Re­view of cracked tower win­dow OKd

San Francisco Chronicle Late Edition - - BAY AREA - By Do­minic Fra­cassa

A Stan­ford Uni­ver­sity en­gi­neer­ing pro­fes­sor work­ing with San Fran­cisco’s De­part­ment of Build­ing In­spec­tion con­cluded there’s “no rea­son” to fur­ther in­ves­ti­gate what caused a win­dow to crack on the 36th floor of the Mil­len­nium Tower.

Pro­fes­sor Greg Deier­lein’s con­clu­sions were pre­sented in a let­ter that Build­ing In­spec­tion sent Thurs­day to the tower’s man­age­ment. The de­part­ment asked Deier­lein to re­view the find­ings of a foren­sic re­port on the cracked win­dow that found no ev­i­dence that the is­sue was linked to the build­ing’s on­go­ing sink­ing and tilt­ing. The re­port, con­ducted by the en­gi­neer­ing firm Al­lana Buick & Bers on be­half of the tower’s man­agers, blamed the crack on an “ex­te­rior im­pact,” but gave no in­di­ca­tion as to what might have struck the win­dow. Deier­lein found no rea­son to ques­tion the re­port’s find­ings. “While it’s fair to say DBI ac­cepts Pro­fes­sor Deier­lein’s find­ings per his re­view of the newly is­sued AB&B re­port, we un­der­stand that in or­der for (Mil­len­nium’s man­age­ment) to com­plete its in­ves­ti­ga­tion of the cracked glass” the win­dow would have to be re­moved and sub­jected to ad­di­tional anal­y­sis, De­part­ment of Build­ing In­spec­tion spokesman William Strawn said.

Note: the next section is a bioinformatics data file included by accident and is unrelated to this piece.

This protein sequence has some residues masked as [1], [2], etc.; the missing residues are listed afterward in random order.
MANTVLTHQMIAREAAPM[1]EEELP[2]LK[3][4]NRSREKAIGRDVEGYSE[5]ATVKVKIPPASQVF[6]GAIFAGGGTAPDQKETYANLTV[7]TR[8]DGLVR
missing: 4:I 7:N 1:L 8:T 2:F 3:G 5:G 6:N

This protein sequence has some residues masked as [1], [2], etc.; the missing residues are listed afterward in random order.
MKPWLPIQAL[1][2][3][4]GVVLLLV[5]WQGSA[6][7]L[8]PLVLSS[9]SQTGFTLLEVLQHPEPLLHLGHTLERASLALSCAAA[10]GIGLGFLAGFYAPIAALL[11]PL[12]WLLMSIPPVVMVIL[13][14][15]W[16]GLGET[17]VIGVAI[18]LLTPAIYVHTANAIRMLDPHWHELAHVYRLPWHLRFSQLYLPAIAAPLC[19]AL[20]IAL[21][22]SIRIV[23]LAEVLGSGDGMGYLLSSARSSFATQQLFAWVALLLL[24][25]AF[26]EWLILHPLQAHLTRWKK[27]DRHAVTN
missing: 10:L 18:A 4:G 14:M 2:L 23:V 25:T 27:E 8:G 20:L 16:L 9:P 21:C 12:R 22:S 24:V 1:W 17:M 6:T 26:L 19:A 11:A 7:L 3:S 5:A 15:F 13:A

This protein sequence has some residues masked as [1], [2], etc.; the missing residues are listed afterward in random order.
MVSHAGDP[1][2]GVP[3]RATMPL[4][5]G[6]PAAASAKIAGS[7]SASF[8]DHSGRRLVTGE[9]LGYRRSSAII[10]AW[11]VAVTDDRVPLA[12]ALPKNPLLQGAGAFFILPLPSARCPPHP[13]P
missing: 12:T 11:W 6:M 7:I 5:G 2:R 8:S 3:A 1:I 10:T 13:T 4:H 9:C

The crack was dis­cov­ered about 2:30 a.m. on Sept. 1 af­ter the home­owner in unit 36B awoke to a “mas­sive” bang­ing sound. “This sound was so mas­sive in scale, it sounded like a huge, thick vault door had just slammed shut,” the home­owner said, de­scrib­ing the event to the Al­lana en­gi­neer­ing firm. For the next 30 min­utes, the home­owner de­scribed hear­ing what sounded like the glass splin­ter­ing in the win­dow.

The cracked win­dow prompted wide­spread spec­u­la­tion about whether it was re­lated to the tower’s sink­ing and tilt­ing. Since it opened in 2009, Mil­len­nium Tower has sunk by around 18 inches and is tilt­ing to one side.

Over con­cern for pub­lic safety, Build­ing In­spec­tion or­dered the tower’s man­agers to tape up the win­dow and in­stall over­head scaf­fold­ing to pre­vent glass from fall­ing onto the Mis­sion and Fre­mont side­walks.

The tower’s man­agers in­di­cated they were pre­par­ing to re­move the scaf­fold­ing on the rec­om­men­da­tion of the en­gi­neer­ing firm’s re­port. But Build­ing In­spec­tion or­dered the scaf­fold­ing to be left in­tact un­til the win­dow is re­placed, which must be com­pleted by Nov. 18. The build­ing’s man­age­ment said last month the re­place­ment glass had to be or­dered from Shang­hai, so the re­place­ment would prob­a­bly take place in mid-Novem­ber.

The De­part­ment of Build­ing In­spec­tion also man­dated that the tower’s man­age­ment com­plete a “vis­ual in­spec­tion” of all sim­i­lar win­dows in the 416-unit tower by Dec. 21.

San Fran­cisco De­part­ment of Build­ing In­spec­tion

A crack in a win­dow at the Mil­len­nium Tower was caused by an “ex­te­rior im­pact,” en­gi­neers say.

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